Bendigo Health and the state government have refused to disclose details of findings stemming from an internal hospital investigation which led to the sacking of chief executive officer, John Mulder.
The decision means Bendigo residents – and Mr Mulder – remain in the dark as to exactly which allegations, if any, made by the Independent Broad-based Anti-corruption Commission against the former CEO were substantiated.
Among a number of incidents exposed by IBAC were revelations Mr Mulder used hospital resources in the maintenance of two properties he rented in 2012 and 2013, including one belonging to his wife.
The report on the IBAC investigation, dubbed Operation Liverpool, revealed that while living in a Flora Hill property owned by his wife in 2012 Mr Mulder engaged the hospital’s buildings and infrastructure division to conduct repairs to the property’s floorboards.
The work, which took approximately four to five hours to complete, was done on Bendigo Health time at a cost of between $500 and $600 – as estimated by an employee, who later expressed reservations about whether it was an appropriate use of their time.
The IBAC investigation found Mr Mulder also used hospital resources to conduct, “significant” landscaping and painting work at the Flora Hill property, as well as electrical work at another rental property in Spring Gully.
It also found he arranged for a large glass ambulance depot door belonging to a company contracted to work on the demolition of the old hospital to be transported to a property belonging to Mr Mulder in Torquay at a cost of $1319, which was borne by another hospital contractor.
A director of the company that arranged the door’s transportation at Mr Mulder’s request, told the commission the hospital’s former construction manager, Adam Hardinge, who was also implicated in the report, said “we would sort out the bill down the track”.
“When he said this, I knew that this was meant to be a favour and that I shouldn’t send a bill at all,” the director said.
Mr Mulder denied that he asked, wanted or expected private work to be done by Bendigo Health employees or contractors on Bendigo Health time and that he never intended to pay for it.
But investigators concluded that while he “sometimes used words to the effect of requesting a bill”, Mr Mulder was unable to satisfactorily explain what he meant by his use of qualifying words such as “it doesn't have to be a big bill, but needs to be something”.
“The natural meaning of such language by Mr Mulder, in context, was that he only expected ‘token’ bills for the sake of appearances, and not ones for true value,” the report reads.
IBAC found further allegations made against Mr Mulder involving the rental arrangements of a Flora Hill property and another house belonging to his wife in Harcourt North, through which his rent was paid by Bendigo Health, were unsubstantiated.
The finding came despite concerns investigators held about changes made to the arrangements while IBAC investigators were in Bendigo in June, 2015.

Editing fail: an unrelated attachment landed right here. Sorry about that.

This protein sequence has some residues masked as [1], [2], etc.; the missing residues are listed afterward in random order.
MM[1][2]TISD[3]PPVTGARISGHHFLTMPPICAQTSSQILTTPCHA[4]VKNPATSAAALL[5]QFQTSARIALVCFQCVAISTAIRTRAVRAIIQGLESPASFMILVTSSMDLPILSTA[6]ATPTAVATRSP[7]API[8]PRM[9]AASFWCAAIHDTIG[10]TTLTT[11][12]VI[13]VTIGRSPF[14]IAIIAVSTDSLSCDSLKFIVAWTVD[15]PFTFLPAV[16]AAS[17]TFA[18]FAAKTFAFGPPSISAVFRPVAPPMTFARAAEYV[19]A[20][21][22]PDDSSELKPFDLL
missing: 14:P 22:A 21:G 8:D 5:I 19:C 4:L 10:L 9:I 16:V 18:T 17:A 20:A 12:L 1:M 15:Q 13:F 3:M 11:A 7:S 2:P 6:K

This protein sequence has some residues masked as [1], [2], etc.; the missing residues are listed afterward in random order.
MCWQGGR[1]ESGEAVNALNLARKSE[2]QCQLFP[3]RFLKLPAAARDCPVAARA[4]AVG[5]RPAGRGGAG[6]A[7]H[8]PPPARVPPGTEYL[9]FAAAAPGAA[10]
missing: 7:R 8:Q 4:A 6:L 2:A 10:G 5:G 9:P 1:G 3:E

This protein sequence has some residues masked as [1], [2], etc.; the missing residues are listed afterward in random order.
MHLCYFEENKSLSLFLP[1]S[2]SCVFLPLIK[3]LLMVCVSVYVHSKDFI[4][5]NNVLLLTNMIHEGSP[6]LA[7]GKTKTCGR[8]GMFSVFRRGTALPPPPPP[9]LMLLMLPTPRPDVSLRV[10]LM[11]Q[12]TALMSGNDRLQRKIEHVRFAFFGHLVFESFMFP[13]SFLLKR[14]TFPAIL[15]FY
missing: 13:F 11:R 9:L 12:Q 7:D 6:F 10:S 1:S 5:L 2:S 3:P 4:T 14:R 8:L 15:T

“While it is difficult to accept that the timing of the termination of such arrangements was purely coincidental with IBAC’s inquiries, at the conclusion of the investigation, the corrupt conduct allegations concerning Mr Mulder’s remuneration arrangements were not substantiated to IBAC’s satisfaction,” the report reads.
In a statement released after Mr Mulder was informed of his termination on Thursday, the Bendigo Health board insisted it had afforded him “due process and procedural fairness” but would not be drawn on how it had reached its decision to end his employment.
“We will not be releasing further public information about this matter,” the statement reads.
“Bendigo Health does not publicly release employment files of former employees.”
In backing the decision to fire Mr Mulder, state Health Minister Jill Hennessy also declined to elaborate on what reason or reasons she had been given by the board for its decision.
Ms Hennessy said while the IBAC report uncovered “some really serious issues”, she hinted Mr Mulder’s sacking may be the end of the matter, saying “a lot of the evidence and findings that are made in an IBAC report can’t necessarily be used in other forms of investigations or proceedings”.
“It is true to say that there was an IBAC report that uncovered some really serious issues and while they weren’t the subject of formal findings by the IBAC, Bendigo Health and the board made a decision that they warranted further investigation,” she said.
“They’ve investigated those matters and they’ve made a decision that the services of the CEO ought [to] be terminated and I support their decision.”
On Thursday Mr Mulder reiterated his position that he had done nothing wrong.
“I am very proud of the achievements of my team at Bendigo Health under my leadership, particularly the successful delivery of a world-class new hospital for the Bendigo and Loddon-Mallee communites,” he said. “I firmly believe any judgement from my peers or the people of Bendigo will conclude that I leave Bendigo Health far better placed to meet the health needs of the community than when I commenced as CEO.”
Mr Mulder said he had paid back any money he owed as highlighted in the IBAC report.
“The moment that I became aware that property expenses may not have been allocated to my accommodation account as instructed, I ordered a full investigation that concluded up to $5700 of expenses may not have been allocated to that account,” he said.
“The investigation could not determine this conclusively because there were tens of thousands of dollars worth of expenses that had been allocated to my account and paid accordingly, that could not be itemised. Consequently I asked for an invoice to be prepared for the full amount and paid it accordingly.”